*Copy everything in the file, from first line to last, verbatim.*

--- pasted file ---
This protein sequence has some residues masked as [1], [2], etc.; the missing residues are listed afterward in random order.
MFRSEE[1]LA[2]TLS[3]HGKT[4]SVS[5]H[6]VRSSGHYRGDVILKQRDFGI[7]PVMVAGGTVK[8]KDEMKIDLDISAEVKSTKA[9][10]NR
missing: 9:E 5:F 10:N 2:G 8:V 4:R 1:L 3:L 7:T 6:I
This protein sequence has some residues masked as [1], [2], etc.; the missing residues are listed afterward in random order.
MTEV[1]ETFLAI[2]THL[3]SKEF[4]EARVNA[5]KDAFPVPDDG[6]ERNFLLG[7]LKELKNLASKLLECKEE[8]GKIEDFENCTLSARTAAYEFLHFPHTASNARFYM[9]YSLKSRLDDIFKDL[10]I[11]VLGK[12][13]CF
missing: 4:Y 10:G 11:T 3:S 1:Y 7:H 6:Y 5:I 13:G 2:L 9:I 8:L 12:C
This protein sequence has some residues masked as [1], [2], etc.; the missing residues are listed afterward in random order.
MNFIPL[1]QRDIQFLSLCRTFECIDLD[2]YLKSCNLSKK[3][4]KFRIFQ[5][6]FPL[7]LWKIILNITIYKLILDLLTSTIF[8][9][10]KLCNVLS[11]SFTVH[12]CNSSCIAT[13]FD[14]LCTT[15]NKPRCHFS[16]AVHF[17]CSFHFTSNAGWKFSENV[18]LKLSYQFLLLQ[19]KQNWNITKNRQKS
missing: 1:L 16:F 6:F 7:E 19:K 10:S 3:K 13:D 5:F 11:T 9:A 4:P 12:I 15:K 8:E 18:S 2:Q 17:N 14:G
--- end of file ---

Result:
This protein sequence has some residues masked as [1], [2], etc.; the missing residues are listed afterward in random order.
MFRSEE[1]LA[2]TLS[3]HGKT[4]SVS[5]H[6]VRSSGHYRGDVILKQRDFGI[7]PVMVAGGTVK[8]KDEMKIDLDISAEVKSTKA[9][10]NR
missing: 9:E 5:F 10:N 2:G 8:V 4:R 1:L 3:L 7:T 6:I
This protein sequence has some residues masked as [1], [2], etc.; the missing residues are listed afterward in random order.
MTEV[1]ETFLAI[2]THL[3]SKEF[4]EARVNA[5]KDAFPVPDDG[6]ERNFLLG[7]LKELKNLASKLLECKEE[8]GKIEDFENCTLSARTAAYEFLHFPHTASNARFYM[9]YSLKSRLDDIFKDL[10]I[11]VLGK[12][13]CF
missing: 4:Y 10:G 11:T 3:S 1:Y 7:H 6:Y 5:I 13:G 2:L 9:I 8:L 12:C
This protein sequence has some residues masked as [1], [2], etc.; the missing residues are listed afterward in random order.
MNFIPL[1]QRDIQFLSLCRTFECIDLD[2]YLKSCNLSKK[3][4]KFRIFQ[5][6]FPL[7]LWKIILNITIYKLILDLLTSTIF[8][9][10]KLCNVLS[11]SFTVH[12]CNSSCIAT[13]FD[14]LCTT[15]NKPRCHFS[16]AVHF[17]CSFHFTSNAGWKFSENV[18]LKLSYQFLLLQ[19]KQNWNITKNRQKS
missing: 1:L 16:F 6:F 7:E 19:K 10:S 3:K 13:D 5:F 11:T 9:A 4:P 12:I 15:K 8:E 18:S 2:Q 17:N 14:G